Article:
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Barnet Gate

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A western satellite of Barnet, at the junction of Barnet Road and Hendon Wood Lane. There was never a turnpike here, just a gate that prevented cattle from straying onto Barnet Common. It was first called Grendel’s Gate, after the monster slain by Beowulf, and it has been suggested that the use of such a portentous name may indicate a place of some significance in Saxon times. It was certainly more important than it is now, for manor courts were held here in the Middle Ages and Hendon Wood Lane was a busy thoroughfare that may have been a Roman road. Roman coins, now lost, were found at Barnet Gate some years ago. The settlement lay on the edge of Southaw, a large wood belonging to the Abbey of St Albans, much of which was obliterated by the creation of Chipping Barnet. The extensively altered Gate public house is of Victorian origin, and was originally called the Bell. Dating from the same period, Bell’s Cottages have also been renovated.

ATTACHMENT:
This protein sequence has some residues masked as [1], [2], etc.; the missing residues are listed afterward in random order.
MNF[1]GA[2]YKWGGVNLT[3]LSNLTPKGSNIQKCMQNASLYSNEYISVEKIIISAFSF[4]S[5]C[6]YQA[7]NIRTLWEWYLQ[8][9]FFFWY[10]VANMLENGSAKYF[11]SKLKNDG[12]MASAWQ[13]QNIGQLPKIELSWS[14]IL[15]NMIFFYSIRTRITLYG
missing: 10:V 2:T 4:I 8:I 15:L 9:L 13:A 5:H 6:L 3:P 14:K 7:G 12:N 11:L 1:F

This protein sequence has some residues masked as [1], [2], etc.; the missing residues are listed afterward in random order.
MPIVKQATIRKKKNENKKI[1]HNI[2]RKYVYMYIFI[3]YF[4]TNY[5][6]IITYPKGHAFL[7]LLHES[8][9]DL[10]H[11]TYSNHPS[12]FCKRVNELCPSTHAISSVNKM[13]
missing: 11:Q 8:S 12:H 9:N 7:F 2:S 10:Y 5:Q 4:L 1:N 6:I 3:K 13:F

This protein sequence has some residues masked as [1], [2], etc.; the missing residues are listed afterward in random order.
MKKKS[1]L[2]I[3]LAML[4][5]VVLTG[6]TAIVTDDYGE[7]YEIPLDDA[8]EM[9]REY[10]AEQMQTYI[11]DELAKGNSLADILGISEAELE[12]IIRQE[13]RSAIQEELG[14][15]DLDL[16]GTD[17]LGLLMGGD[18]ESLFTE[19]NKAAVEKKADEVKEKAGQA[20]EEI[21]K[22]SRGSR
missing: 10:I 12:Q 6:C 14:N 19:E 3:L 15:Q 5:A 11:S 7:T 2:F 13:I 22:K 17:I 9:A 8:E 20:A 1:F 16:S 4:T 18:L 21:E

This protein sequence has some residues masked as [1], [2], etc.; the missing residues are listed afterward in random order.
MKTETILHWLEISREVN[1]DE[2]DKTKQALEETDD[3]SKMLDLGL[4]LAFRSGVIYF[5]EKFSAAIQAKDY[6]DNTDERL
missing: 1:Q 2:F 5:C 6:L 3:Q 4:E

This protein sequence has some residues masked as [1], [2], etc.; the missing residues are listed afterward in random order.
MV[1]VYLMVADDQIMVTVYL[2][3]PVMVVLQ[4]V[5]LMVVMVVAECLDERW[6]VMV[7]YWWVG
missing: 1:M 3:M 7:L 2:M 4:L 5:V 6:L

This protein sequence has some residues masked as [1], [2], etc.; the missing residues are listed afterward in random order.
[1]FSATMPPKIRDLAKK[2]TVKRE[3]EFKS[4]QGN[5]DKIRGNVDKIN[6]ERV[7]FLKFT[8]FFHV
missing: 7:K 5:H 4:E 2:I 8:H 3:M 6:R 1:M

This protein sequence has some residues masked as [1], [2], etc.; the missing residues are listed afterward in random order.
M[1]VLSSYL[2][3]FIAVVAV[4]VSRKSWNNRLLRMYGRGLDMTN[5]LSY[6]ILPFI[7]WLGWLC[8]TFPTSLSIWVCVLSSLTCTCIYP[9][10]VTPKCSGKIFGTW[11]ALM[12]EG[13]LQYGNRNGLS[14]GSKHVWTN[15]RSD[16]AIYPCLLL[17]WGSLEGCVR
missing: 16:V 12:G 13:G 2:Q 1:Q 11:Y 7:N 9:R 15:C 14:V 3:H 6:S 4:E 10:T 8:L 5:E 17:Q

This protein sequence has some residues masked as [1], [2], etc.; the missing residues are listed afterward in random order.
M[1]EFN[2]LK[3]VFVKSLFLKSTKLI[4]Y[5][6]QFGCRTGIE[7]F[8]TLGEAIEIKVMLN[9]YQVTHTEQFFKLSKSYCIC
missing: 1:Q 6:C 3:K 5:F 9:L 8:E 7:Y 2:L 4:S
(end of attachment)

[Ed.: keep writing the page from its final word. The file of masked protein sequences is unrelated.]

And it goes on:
The British Library has the Barnet Court Book, a record of a manor court held at Barnet Gate in 1354.

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Despite the impression given by this pub sign, the gate that gave the locality its name served only to keep animals off the common. The inscription is borrowed from a country pub in Hook Norton, Oxfordshire.

Postcode area and postal district: Barnet, EN5 and NW7

Brewer's London Phrase & Fable

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